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Claims Process

Making a personal injury compensation claim

Although personal injury law is complicated and can be daunting to you, if you instruct one of our speciliast solicitors we can make the process easier as we give you the confidence to pursue your claim by knowing that your claim will always be handled by the same experienced solicitor. We offer a free initial consultations with the solicitor who would be taking on your claim, should you instruct us, in this meeting we will be able to let you if you have a valid or feasible claim to pursue.

 

What your solicitor needs from you

To establish the details of your case, we will need to know;

  • When, where and how the accident occurred; time, date, location and details of the incident.
  • The contact details of any witnesses.
  • The details of your injuries, medical diagnosis and treatment that is required and what has been recieved so far.
  • Whether you have any legal expenses insurance as this may entitle you to reduced costs of legal representation.

We may also need to see;

  • Proof of your loss of earnings and other financial expenses which are the result of your injury.
  • Documents relating to any insurance policies you have (such as household or motor insurance) to check whether these will cover the legal costs of your claim.
  • Any documents that can be used to support your claim, including documents from before your accident or any evidence of previous accident in similar circumstances.

 

How your solicitor can help

Once you have explained the circumstances of the your injury in detail, we will be able to judge:

  • How likely your case is to succeed; and
  • How much you may be able to claim in compensation

We will also explain to you the legal process involved in taking your claim further. We will discuss with you exactly how you can fund your case, see here for more information on Costs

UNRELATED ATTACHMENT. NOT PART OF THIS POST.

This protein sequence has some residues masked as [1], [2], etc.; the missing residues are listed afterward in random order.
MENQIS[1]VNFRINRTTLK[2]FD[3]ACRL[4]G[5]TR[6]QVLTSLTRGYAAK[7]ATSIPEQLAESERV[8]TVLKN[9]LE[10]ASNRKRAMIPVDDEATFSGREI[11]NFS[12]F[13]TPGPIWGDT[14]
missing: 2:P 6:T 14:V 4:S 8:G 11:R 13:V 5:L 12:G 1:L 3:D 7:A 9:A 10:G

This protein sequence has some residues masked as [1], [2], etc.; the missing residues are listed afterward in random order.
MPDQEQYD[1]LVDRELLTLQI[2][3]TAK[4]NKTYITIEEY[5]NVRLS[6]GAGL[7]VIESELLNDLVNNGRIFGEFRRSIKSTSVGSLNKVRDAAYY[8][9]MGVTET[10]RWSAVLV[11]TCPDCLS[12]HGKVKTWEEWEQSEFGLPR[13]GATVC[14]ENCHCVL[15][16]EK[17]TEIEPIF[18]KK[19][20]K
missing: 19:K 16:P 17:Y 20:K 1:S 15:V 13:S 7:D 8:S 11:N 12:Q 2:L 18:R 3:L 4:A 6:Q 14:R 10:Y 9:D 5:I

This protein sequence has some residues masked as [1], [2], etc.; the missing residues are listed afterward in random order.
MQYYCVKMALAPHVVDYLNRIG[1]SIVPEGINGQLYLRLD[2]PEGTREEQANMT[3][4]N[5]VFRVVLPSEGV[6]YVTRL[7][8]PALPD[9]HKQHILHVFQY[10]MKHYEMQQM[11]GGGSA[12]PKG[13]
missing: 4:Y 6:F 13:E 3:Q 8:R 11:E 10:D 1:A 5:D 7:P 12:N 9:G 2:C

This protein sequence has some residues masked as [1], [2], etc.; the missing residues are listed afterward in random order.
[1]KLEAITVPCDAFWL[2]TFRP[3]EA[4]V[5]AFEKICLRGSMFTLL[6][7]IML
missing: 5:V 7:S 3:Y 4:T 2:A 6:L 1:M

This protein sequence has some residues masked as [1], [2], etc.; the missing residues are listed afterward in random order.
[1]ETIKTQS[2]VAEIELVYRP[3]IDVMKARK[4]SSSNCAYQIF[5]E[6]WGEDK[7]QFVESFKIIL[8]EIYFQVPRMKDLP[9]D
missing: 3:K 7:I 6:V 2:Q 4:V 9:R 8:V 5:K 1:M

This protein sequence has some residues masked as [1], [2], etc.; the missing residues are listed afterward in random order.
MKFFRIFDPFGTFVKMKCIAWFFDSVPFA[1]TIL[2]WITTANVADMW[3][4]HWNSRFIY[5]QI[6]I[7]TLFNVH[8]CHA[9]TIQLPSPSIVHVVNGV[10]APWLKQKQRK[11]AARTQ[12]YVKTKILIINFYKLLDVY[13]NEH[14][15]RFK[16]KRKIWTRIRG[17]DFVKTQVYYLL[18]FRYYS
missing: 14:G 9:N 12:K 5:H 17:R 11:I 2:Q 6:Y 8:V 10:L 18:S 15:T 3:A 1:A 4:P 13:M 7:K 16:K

If the solicitor is convinced you have a claim and you are happy to instruct us to take on your case, then we will write a letter, known as a client care letter, confirming the name of the solicitor handling the case, the status of the solicitor or the main person in the firm who will have main day to day contact with you. It will also include an esitmation of how long the claim is likely to take to settle, arrangements for the progress reports, details of how the case is to be funded as previously agreed, an estimation of the costs and agreed spending limits. 

 

Making your claim

The first step we will take is to send a letter of claim to the defendant. This sets out the details of your injury and the circumstances in which it took place. You need an expert opinion to support your claim, from a doctor for example, your solicitor will suggest a relevant specialist and help you to arrange the appointment.

The person you are holding responsible for your accident (the defendent), then has to investigate and reply within a fixed period, usually no more than 3 months or 4 months in clinical negligence cases. In their reply they must state whether they accept or deny liability for your injury. If they accept liability we will try to settle the matter out of Court.

 

Making an offer

We will tell you what we think the value of your claim is, from this we may ask you to give an indication of the level of compensation you are prepared to accept, and whether you want to make an offer to settle for that amount. This is known as a Part 36 Offer. We will then advise you of whether to make a Part 36 Offer and how this would affect you.

If the defendant responds reasonably to this offer a net figure is agreed and the matter can be settled without going to Court. In some situations, the defendant may reply with their own Part 36 Offer. If this happens, we will advise you as what to do but ultimately the decision is yours.

 

Court settlements

If you cannot settle for a fair amount out of Court, we will advise you on whether to start legal action. If the defendant says they are not liable for paying you compensation, we may advise you to go to Court to challenge them and to ask the Court to award you compensation.

 

Count down to Court

If you decide to take the matter to Court your case will be passed to a Judge. That Judge will then be in charge of the timetable for your Court case. The Court will let you know the date of your hearing, and we will tell you about the preparations you need to make. 

The thought of going to Court may be daunting, but it is important to remember that by this stage we will have preapred your case in detail and will have explained to you exactly what to expect. Then it is just a question of waiting to hear the judgement finding out if you have won and have been awarded what you are claiming.

 

 

Ruth Markham Partner
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